Mr. Ancram


Mr. Hamilton

No, I shall not give way. I am just getting into my stride. If the local authorities break the law, I hope that they will do so together without exception. If the Government continue to behave in such a dictatorial manner and continue to show such lack of understanding, there will come a time when the authorities will have no alternative but to do so. My hon. Friend the Member for Glasgow, Garscadden (Mr. Dewar) says that the answer lies with the Government and that they must face the problems more realistically. He argued that if they do so there will be no confrontation. The responsibility is theirs.

A White Paper was published yesterday setting out public expenditure over the next two or three years. It sets out a wonderful prospect. After five years of "successful" Tory Government rents, rates, gas prices, electricity prices, coal prices and school meal charges are increasing. Every price that can be mentioned is increasing as a direct consequence of the Government's policies. This is what the press is saying, and it has analysed the White Paper. At the same time, unemployment is increasing remorselessly and is exceeding 4 million. How can the unemployed attempt to meet the problems of housing and education, for example, with their increasingly worthless incomes? I hope that the Minister will see reality.

The Government can find more cash. I think of the 1,200 folks on the Falkland Islands who are about 8,000 miles away. We are to spend £2,000 million on them in the next three years, but to what end? There are 5 million folks in Scotland. If we shifted them out to the Falklands, we would get their problems solved. Prefabs are being built on the Falklands at a cost of £30,000 each. The money' and resources are available and only the will is lacking to direct them to the right areas.

10.54 pm
Mr. Albert McQuarrie (Banff and Buchan)

In view of Mr. Speaker's request, I shall endeavour to keep my remarks short.

Mr. Dennis Canavan (Falkirk, West)

Get off your knees.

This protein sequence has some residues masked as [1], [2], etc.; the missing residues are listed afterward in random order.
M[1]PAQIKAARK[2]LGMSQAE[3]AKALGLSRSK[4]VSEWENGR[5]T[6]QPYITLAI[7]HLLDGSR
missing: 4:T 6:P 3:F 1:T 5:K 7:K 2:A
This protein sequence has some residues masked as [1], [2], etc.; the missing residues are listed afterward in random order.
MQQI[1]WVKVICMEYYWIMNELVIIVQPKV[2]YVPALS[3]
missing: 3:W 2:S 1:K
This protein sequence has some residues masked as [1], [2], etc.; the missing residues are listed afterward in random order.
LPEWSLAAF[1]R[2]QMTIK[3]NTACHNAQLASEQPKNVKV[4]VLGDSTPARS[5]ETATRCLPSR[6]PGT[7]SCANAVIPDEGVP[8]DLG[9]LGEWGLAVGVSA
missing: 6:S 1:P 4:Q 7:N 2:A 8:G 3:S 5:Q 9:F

Mr. McQuarrie

I shall ignore that comment.

I take issue with the hon. Member for Edinburgh, East (Mr. Strang) for whom I have the greatest respect. He said that the Conservatives were forcing up council house rents to compel tenants to purchase their council house. That is a lot of rubbish. Hansard of 22 November 1984, c. 273–5, clearly shows that the percentage of council houses sold between 1 April 1975 and 30 September 1984 is less than one would have expected. For example, Strathclyde with 460,000 public sector houses in stock at 30 September 1979 sold only about 11,000 houses — 2.5 per cent. Sales of public sector houses have seldom reached double figures in local authority areas generally.

Hon. Members have referred to the state of council houses and their period of disrepair. The hon. Member for Greenock and Port Glasgow (Dr. Godman), who is not in the Chamber—

Mr. Wallace

He has been here all night.

Mr. McQuarrie

I am merely commenting. If the hon. Member for Greenock and Port Glasgow had examined council house construction under successive Governments, he would have found that the houses were approved by the central Government of the day according to the Parker Morris standard. The houses are now defective because they were not properly constructed in the first place by the architects. The houses became defective because the Parker Morris standard did not reach the building standard suitable for Scotland's climatic conditions.